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10 Tips for Styling a Home on a Budget

Posted Sunday, October 6, 2013 in: DIY Obsessed With

When it comes to creating a beautiful and comfortable home, you really don’t need a ton of spare cash. No, really! I'm often awed by people who pull off a gorgeous home given only a tight budget.

Of all the designers and decorators I know, one of those who is very, very good at styling on a shoestring is Nelly Reffet from Twinkle and Whistle - today’s Guest Nerd. Today she shares with us her advice for creating a stylish home without breaking the bank.

                  Nelly's Guildford house. Photo: Heather Robbins of Red Images Fine Photography. 

 Nelly says she has often noticed that whether people are doing extensive renovations or simply adding a few more personal touches here and there, their goals are often the same: feeling a sense of pride in their home and a sense of connection to their space. And, she adds, investing a little time and effort into styling your home can pay dividends.

ABOVE: Secondhand white-painted cane furniture and inexpensive IKEA cushions create a colourful sitting area on the veranda of guest nerd Nelly's former home in Guildford.

“When they reach out for my assistance, many people find themselves in a similar situation: they are sometimes going through in a transition phase in their life and they struggle to feel grounded and secure,” she says. “At other times, they are a little “lost” in their life or in their relationship, their life seems a little messy to them and they long for a sense of direction, a sense of attachment.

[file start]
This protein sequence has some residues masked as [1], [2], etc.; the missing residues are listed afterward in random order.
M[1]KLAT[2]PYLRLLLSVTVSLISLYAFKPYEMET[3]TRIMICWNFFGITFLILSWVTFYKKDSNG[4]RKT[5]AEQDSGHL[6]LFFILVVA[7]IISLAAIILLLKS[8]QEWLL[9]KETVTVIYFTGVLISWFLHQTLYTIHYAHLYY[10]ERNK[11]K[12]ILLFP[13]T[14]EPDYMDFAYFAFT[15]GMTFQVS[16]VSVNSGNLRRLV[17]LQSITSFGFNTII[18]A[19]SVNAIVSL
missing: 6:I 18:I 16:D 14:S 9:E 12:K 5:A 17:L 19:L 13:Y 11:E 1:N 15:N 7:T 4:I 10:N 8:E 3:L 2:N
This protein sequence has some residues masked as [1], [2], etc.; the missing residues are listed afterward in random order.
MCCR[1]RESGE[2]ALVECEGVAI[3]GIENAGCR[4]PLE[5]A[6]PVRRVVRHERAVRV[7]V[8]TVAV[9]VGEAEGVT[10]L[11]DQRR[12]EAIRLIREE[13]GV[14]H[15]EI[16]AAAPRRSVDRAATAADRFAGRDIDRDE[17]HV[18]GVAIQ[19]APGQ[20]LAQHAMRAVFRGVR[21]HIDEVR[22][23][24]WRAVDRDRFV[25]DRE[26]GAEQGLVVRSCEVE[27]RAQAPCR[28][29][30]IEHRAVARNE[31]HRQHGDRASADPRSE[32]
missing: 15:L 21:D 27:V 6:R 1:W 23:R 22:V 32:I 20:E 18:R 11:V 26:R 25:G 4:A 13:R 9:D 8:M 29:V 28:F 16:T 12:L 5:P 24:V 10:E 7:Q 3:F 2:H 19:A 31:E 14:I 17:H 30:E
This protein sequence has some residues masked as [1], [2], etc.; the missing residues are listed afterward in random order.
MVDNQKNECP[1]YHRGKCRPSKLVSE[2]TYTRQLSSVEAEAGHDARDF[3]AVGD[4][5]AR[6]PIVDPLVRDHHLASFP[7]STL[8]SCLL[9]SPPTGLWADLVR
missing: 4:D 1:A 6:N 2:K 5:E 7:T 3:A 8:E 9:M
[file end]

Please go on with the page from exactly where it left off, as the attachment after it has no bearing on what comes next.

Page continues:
“Without pushing it as far as saying that interior decorating is akin to counselling, I have noticed over the years that many people, by focusing some time, energy and thoughts on transforming their space into a home they truly like have felt significant improvements in other areas of their lives.”

Nelly says helping her clients turn their house into a home has had such a positive impact on her own life that she loves being able to share her knowledge and experience to benefit many people. Here are her ten top tips for budget styling.

ABOVE: One of Nelly's former home, this Watermans Bay surf shack. Photo by Heather Robbins of Red Images Fine Photography.

1. Be consistent.

When thinking about the style and design of your home, try to visualise your whole home and apply the same style throughout it. You can have slight variations from room to room, but it is important to keep a sense of consistency throughout the whole room. This can be achieved by using the same flooring throughout, the same colour palette, or the same overall feel.

From Style by Emily Henderson.

2. Understand your home and its surroundings.

Pay attention to the type of dwelling you’re styling as well as its environment. Without being totally conventional and going for clichés, it is important to understand your home for what it is.

Is it an old, little beach shack that has compact rooms and little natural light? Then you should focus on trying to maximising the natural light and enhance the sense of space as much as you can: white or light colours on the walls, painted floorboards, carefully positioned mirrors, etc. By its nature and location, such house craves for a light, airy, laid-back look that will reminisce of endless summers eating juicy watermelons, napping in the shade and early morning swims in the ocean.

ABOVE: Beach shack style in this East Fremantle home. Photograph by Meghan Plowman of The Orchard.

Now take a small, dark, heritage listed apartment in Melbourne. It may face the same restrictions about lack of natural light and limited space. The design approach will however be totally different: dark colours, as an example, may be used, even on the walls, to enhance the cosiness of the space, while plush fabric and textures might be incorporated.